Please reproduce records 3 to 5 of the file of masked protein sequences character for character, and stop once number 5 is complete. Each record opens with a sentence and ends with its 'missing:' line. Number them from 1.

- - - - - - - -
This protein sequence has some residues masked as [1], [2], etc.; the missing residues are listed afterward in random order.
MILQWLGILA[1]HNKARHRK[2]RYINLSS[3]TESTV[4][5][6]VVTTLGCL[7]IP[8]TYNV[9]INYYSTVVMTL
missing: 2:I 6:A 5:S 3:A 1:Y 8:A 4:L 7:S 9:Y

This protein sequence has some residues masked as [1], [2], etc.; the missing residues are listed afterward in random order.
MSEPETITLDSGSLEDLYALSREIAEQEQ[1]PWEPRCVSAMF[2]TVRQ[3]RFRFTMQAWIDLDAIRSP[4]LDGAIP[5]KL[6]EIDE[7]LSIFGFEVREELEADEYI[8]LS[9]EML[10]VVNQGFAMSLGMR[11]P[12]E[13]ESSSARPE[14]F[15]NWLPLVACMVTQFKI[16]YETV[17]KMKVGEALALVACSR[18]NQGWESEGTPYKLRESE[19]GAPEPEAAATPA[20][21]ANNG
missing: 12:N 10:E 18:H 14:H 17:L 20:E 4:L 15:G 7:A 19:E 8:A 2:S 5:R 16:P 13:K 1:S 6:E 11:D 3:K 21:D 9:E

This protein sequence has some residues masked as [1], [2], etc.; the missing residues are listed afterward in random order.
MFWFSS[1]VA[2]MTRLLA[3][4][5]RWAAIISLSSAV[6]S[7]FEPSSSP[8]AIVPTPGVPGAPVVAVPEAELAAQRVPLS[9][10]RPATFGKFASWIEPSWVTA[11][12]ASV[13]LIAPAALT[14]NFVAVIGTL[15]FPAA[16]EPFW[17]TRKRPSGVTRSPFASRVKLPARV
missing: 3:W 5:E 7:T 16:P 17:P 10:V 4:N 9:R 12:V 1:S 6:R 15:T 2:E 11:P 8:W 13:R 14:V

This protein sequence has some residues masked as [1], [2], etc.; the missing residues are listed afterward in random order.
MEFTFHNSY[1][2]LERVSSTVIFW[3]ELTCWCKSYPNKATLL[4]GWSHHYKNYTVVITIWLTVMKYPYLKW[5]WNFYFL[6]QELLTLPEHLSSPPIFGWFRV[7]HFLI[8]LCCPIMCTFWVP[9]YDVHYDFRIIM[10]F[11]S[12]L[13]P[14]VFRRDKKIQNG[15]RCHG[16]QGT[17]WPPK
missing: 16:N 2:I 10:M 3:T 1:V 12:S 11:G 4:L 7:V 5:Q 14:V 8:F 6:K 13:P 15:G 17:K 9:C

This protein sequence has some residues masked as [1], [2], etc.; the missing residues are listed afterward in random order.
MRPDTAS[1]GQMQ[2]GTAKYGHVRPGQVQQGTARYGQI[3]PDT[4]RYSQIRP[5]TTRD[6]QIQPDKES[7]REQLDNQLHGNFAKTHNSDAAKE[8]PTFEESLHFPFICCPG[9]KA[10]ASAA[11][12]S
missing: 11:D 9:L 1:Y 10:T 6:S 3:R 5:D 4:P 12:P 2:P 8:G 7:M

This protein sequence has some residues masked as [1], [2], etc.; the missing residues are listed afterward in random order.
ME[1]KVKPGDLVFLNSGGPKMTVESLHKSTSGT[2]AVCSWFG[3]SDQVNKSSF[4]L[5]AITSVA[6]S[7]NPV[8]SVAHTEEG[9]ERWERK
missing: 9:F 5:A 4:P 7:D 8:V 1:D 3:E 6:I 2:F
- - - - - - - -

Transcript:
This protein sequence has some residues masked as [1], [2], etc.; the missing residues are listed afterward in random order.
MFWFSS[1]VA[2]MTRLLA[3][4][5]RWAAIISLSSAV[6]S[7]FEPSSSP[8]AIVPTPGVPGAPVVAVPEAELAAQRVPLS[9][10]RPATFGKFASWIEPSWVTA[11][12]ASV[13]LIAPAALT[14]NFVAVIGTL[15]FPAA[16]EPFW[17]TRKRPSGVTRSPFASRVKLPARV
missing: 3:W 5:E 7:T 16:P 17:P 10:V 4:N 9:R 12:V 1:S 6:R 15:T 2:E 11:P 8:W 13:R 14:V

This protein sequence has some residues masked as [1], [2], etc.; the missing residues are listed afterward in random order.
MEFTFHNSY[1][2]LERVSSTVIFW[3]ELTCWCKSYPNKATLL[4]GWSHHYKNYTVVITIWLTVMKYPYLKW[5]WNFYFL[6]QELLTLPEHLSSPPIFGWFRV[7]HFLI[8]LCCPIMCTFWVP[9]YDVHYDFRIIM[10]F[11]S[12]L[13]P[14]VFRRDKKIQNG[15]RCHG[16]QGT[17]WPPK
missing: 16:N 2:I 10:M 3:T 1:V 12:S 11:G 4:L 7:V 5:Q 14:V 8:F 6:K 13:P 15:G 17:K 9:C

This protein sequence has some residues masked as [1], [2], etc.; the missing residues are listed afterward in random order.
MRPDTAS[1]GQMQ[2]GTAKYGHVRPGQVQQGTARYGQI[3]PDT[4]RYSQIRP[5]TTRD[6]QIQPDKES[7]REQLDNQLHGNFAKTHNSDAAKE[8]PTFEESLHFPFICCPG[9]KA[10]ASAA[11][12]S
missing: 11:D 9:L 1:Y 10:T 6:S 3:R 5:D 4:P 12:P 2:P 8:G 7:M